While its police force may be on the smallish side, Anoka is arguably one of the most guarded places around.
That’s because the suburb about 40 minutes north of the Twin Cities is home to 27 Minneapolis police officers, nearly outnumbering the town’s 29-member department.
Another 29 Minneapolis cops reside in nearby Andover, which doesn’t have its own police department.
In fact, Minneapolis police officers living outside of the city is more the rule than the exception. Of the department’s 873 sworn officers, only about 8 percent — or 72 officers — live in ZIP codes that cover most of Minneapolis, according to a Star Tribune analysis of city records. Not that times have changed all that much: in 1989, about 70 percent of the police force lived elsewhere.
Today, you’re more likely to run into a Minneapolis cop after hours and out of uniform in Hudson, Wis., (home to 10 officers) or Elk River (12) than in parts of the North Side, the records show. One officer commutes about 60 miles each way to the city from his or her home in Deronda, Wis.
The fractious debate over whether officers should live in the communities they patrol resurfaced in the wake of a series of high-profile police shootings, including that of Justine Ruszczyk Damond in south Minneapolis last month. One way of bridging the divide between law enforcement and communities of color is to have the two sides live next to each other, say some advocates.
New Minneapolis Police Chief Medaria Arradondo said at a community forum last week that where an officer lives matters less than his or her willingness to serve, and that working to stem racial profiling and recruit more minorities are more important to regaining public trust.
“I will take character over residency every day of the week,” Arradondo said. “I don’t care if a person lives in Alaska.”
There has been little appetite to repeal a state law barring cities from requiring their officers to live near the citizens they’re sworn to protect, said Minneapolis Council Member Blong Yang, chair of the Public Safety Committee, who said he is in favor of hiring more locals to the city’s police force.
Encouraging officers to live where they work so they can better relate to the people they serve would go a long way to building community trust, he said.
“It’s a feeling of like ‘These people are like us,’ ” said Yang. “There’s something to be said about that, when you can identify with them as humans and neighbors, and they’re not just hired guns that show up whenever the city of Minneapolis needs someone to enforce stuff.”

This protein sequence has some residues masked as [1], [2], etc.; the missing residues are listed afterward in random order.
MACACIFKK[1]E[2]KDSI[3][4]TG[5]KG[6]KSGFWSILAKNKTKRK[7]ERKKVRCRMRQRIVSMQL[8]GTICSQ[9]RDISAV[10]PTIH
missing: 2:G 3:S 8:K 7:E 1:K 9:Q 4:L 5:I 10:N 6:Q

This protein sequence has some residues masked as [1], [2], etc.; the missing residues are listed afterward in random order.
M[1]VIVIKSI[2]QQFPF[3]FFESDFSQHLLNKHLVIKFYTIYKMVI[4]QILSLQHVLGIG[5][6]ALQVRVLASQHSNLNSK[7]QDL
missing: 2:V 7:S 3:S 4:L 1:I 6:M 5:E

Others fear that hiring people from outside Minneapolis could mean a police department that’s out of touch with the realities of life in some of the city’s tougher neighborhoods.
“When a police officer lives in a community that they are supposed to serve, they’re going to feel more accountable, they feel more ownership, they’re going to have those community connections,” said Sam Sanchez, community organizer with Twin Cities Coalition for Justice 4 Jamar.
Some argue that residency requirements make it harder for the city to recruit and retain talented officers.
“We lost a lot of good people to a lot of other agencies when they did that,” said Lt. Bob Kroll, the police union president, citing a since-repealed 1994 state law that briefly granted Minneapolis the authority to require all new city employees to live where they work. “And they never came back.”
Each officer has his or her own reason for living outside the city, Kroll said. Some move away because of cost of living and school considerations, while others want to avoid having off-duty run-ins with people they arrest.
In the late 1990s, the union led a successful push to limit the power of Minneapolis and St. Paul to make their employees live where they work.
Sgt. Catherine Michal was a divorced mother of two when she joined the department in 1993, and she said she couldn’t afford to live in Minneapolis. With no one to watch her small children while she worked the overnight shift, Michal says she moved in with her parents in Inver Grove Heights. Without that flexibility, she says, her law enforcement career may have ended before it began. Michal, who has since remarried but continues to live outside Minneapolis, said living elsewhere helps cops maintain their mental well-being.
Although Philadelphia police are required to live within city limits, union officials several years ago negotiated a contract provision that allows officers to live outside the city after five years on the job. Missouri lifted residency requirements for St. Louis police in 2005 and last summer, the Wisconsin Supreme Court upheld a state law that banned Milwaukee from requiring its officers to live in the city.
“Most departments have residency requirements, they’re just not as restrictive as the public would like them to be,” said M. Michaux Parker, an associate professor of criminal justice at Indiana University East, who co-authored a 2013 study on officer residency requirements. Some departments require officers to live relatively close to their work, in case “there’s a riot situation or there’s some other type of civil unrest, every officer is going to have to be called in.”
“If your goal is to [improve] police-community relations, that’s one way of the doing it, but it’s not the only way of doing it,” he said.